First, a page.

From The Art and Popular Culture Encyclopedia
"All known religious beliefs, whether simple or complex, present one common characteristic : they presuppose a classification of all the things, real and ideal, of which men think, into two classes or opposed groups, generally designated by two distinct terms which are translated well enough by the words profane and sacred (profane, sacré). This division of the world into two domains, the one containing all that is sacred, the other all that is profane, is the distinctive trait of religious thought." --The Elementary Forms of the Religious Life , Durkheim (1912), tr. Joseph Ward Swain
Sacred means revered due to sanctity and is generally the state of being perceived by religious individuals as associated with divinity and considered worthy of spiritual respect or devotion; or inspiring awe or reverence among believers.
From an anthropological or atheistic perspective, the religious view of the sacred is an emic perspective on a culture's collection of thoughts and practices that function as a basis for the community's social structure.
Objects are often considered sacred if used for spiritual purposes, such as the worship or service of gods. The property is often ascribed to objects (a "sacred artifact" that is venerated and blessed), or places ("sacred ground").
The word "sacred" descends from the Latin sacrum, which referred to the gods or anything in their power, and to sacerdos, priest; sanctum, set apart. It was generally conceived spatially, as referring to the area around a temple.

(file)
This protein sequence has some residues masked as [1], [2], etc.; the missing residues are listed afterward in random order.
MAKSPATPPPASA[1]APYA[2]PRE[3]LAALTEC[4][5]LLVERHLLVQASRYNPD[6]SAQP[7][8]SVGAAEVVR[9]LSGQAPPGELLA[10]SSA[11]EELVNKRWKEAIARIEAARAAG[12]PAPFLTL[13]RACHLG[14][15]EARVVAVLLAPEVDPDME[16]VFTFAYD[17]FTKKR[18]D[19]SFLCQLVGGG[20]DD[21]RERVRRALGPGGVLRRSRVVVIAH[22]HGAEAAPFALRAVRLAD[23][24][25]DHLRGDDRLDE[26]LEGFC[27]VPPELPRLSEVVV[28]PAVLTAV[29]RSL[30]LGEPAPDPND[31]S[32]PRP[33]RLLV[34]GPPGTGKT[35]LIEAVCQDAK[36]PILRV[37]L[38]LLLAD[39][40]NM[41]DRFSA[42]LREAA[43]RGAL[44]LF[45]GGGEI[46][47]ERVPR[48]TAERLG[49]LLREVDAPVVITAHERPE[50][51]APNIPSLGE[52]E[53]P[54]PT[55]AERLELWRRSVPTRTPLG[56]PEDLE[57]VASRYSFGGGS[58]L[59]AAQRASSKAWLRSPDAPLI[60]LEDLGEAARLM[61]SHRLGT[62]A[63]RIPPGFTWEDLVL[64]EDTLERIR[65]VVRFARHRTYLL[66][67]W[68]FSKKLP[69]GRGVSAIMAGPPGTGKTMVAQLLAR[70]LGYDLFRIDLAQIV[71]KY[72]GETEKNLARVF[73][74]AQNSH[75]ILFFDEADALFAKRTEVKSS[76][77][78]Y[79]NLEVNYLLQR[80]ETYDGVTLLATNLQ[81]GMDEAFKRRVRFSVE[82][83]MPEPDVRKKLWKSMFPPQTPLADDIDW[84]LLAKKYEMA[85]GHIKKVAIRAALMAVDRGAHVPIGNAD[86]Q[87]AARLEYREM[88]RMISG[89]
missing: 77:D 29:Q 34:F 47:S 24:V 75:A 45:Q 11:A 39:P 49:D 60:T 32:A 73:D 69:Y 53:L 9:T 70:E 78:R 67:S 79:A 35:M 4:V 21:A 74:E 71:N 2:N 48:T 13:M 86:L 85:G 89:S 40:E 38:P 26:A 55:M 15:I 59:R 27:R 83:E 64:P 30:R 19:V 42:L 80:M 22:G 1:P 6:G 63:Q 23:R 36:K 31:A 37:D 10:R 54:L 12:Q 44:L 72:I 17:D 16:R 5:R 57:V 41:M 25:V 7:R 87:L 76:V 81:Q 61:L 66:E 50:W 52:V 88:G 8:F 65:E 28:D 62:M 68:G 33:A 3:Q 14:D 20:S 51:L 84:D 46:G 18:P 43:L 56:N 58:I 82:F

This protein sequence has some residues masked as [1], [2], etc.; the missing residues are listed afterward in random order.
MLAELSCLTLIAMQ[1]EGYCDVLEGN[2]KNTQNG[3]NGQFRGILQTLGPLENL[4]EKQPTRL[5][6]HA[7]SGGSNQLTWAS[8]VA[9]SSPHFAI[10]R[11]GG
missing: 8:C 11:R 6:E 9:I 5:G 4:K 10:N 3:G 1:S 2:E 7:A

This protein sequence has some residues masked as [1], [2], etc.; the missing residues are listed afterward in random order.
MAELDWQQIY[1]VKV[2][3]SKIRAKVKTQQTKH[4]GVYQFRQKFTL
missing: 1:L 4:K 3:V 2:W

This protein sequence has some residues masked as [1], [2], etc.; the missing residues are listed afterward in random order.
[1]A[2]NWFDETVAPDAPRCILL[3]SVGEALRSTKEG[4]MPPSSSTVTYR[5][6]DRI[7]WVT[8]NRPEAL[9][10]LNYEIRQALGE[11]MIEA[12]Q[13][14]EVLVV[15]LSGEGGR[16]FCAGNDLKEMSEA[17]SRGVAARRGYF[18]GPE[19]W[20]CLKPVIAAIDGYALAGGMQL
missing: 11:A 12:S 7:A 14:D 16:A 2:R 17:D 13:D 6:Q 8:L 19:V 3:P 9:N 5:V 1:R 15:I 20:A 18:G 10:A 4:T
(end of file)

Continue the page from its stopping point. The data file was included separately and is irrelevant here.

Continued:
The English word "holy" dates back to at least the 11th Century with the Old English word hālig, an adjective derived from hāl meaning "whole" and used to mean "uninjured, sound, healthy, entire, complete". The Scottish hale ("health, happiness and wholeness") is the most complete modern form of this Old English root. The modern word "health" is also derived from the Old English hal. As "wholeness", holiness may be taken to indicate a state of religious completeness or perfection. The word "holy" in its modern form appears in Wyclif's Bible of 1382.
- Durkheim, Emile (1915) The Elementary Forms of the Religious Life. London: George Allen & Unwin (originally published 1915, English translation 1915).
- Eliade, Mircea (1957) The Sacred and the Profane: The Nature of Religion. Translated by Willard R. Trask. (New York: Harcourt, Brace & World).
- Joseph Campbell
- Sacred-profane dichotomy
- Sacred architecture
- Sacred art
- Sacred dance
- Sacred geometry
- Sacred history
- Sacred language
- Sacred music
- Sacred Mysteries
- Sacred natural sites
- Sacred prostitution
- Sacred tradition
- Sacred text
- Sacred waters